I was wondering if I bought an oven like this what wattage cabling would I need to power it? I'm a complete novice at electrical engineering and trying to learn a thing or two. If watts = voltage * a, and I had this oven running at 240v and the oven requires 15kw (it says 12.9 but just to make it a bit simpler), the amperage comes out at 62.5, which is seemingly extremely high, as most of the cables I know of are about 16A

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    Wire is rated for current, not wattage. Cookers need a lot of power; in the USA, we'd use AWG8 wire for this circuit. In the EU, this would correspond to 3-3.5 mm diameter, or the old British SWG10. – Dave Tweed Apr 9 '15 at 21:07
  • In the UK house wiring is solid with amps on them such as this one: diy.com/departments/…. Basically my question is if an oven needed 62.5A, how would I get that if a standard wire can only carry 16A? I'm guessing you have to connect multiple wires together in some form.. – user35460 Apr 9 '15 at 21:13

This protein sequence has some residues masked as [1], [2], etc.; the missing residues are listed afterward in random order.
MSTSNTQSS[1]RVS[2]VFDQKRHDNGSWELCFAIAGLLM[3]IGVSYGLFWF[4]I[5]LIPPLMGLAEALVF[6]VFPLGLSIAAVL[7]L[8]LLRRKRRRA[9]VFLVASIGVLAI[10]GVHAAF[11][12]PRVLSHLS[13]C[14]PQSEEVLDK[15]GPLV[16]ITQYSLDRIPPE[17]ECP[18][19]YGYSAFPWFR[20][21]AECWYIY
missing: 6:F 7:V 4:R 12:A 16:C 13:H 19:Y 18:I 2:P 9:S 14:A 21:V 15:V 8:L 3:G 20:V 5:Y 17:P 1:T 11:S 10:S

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    @user35460 You wouldn't use "standard" wire, you'd use thicker wire. Notice the cable you linked to has 1.5 mm wires, so it can handle 16 amperes. If the wire was thicker; 3.5 mm for example, it would be able to handle higher currents. – Tester101 Apr 9 '15 at 21:19
  • I understand @DaveTweed's comment about AWG now, I remember using that before for a much smaller project actually. But why is that this site for example: 4-max.co.uk/silicone-wire.htm lists 8AWG as being able to handle up to 180A but this site: powerstream.com/Wire_Size.htm claims 8AWG wiring can only handle 73A. – user35460 Apr 9 '15 at 21:27
  • You need this cable -- 10.0 mm^2, rated at 63A. – Dave Tweed Apr 9 '15 at 21:36

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